People who read this article also liked:

[AuthorRecommendedPosts]

3 thoughts on “John 19:14

  1. Leon Bible Leon Bible says:

    Here it is the “real” deal. If a person can read and can count and believes the Bible then there is only ONE conclusion: Passover was on Wednesday.

    Matthew 12:40 For as Jonas was three days and three nights in the whale’s belly; so shall the Son of man be three days and three nights in the heart of the earth.

    Christ was dead for three full days and for three full nights. He was put in the grave Wednesday just before sunset and was resurrected at the end of Saturday at sunset. Good Friday should be changed to Good Wednesday. No statement says that He was buried Friday at sunset. This would make Him in the grave only one day and one night, proving His own words untrue (Mt. 12:40).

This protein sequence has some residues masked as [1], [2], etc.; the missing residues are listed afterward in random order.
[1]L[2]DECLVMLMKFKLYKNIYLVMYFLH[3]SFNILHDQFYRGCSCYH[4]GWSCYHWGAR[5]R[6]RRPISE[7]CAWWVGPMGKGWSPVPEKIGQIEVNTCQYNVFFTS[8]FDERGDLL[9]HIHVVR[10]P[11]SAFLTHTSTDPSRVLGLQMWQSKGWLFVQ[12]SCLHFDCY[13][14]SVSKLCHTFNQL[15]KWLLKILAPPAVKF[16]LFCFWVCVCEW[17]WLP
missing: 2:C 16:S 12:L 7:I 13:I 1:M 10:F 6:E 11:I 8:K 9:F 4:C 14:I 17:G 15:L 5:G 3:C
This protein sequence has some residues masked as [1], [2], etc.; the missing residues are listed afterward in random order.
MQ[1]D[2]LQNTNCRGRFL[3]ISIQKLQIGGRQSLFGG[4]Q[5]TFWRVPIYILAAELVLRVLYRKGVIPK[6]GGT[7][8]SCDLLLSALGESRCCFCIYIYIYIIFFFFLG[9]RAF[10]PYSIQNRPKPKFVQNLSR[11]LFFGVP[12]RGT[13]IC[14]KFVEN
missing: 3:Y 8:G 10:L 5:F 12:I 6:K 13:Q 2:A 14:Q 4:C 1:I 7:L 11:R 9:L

Finis Jennings Dake, Dake’s Annotated Reference Bible: Containing the Old and New Testaments of the Authorized or King James Version Text, (Lawrenceville, GA: Dake Bible Sales, Inc., 1997), WORDsearch CROSS e-book, Under: “Chapter 12”.

Leave a Reply

Your email address will not be published. Required fields are marked *

You may use these HTML tags and attributes: <a href="" title=""> <abbr title=""> <acronym title=""> <b> <blockquote cite=""> <cite> <code> <del datetime=""> <em> <i> <q cite=""> <s> <strike> <strong>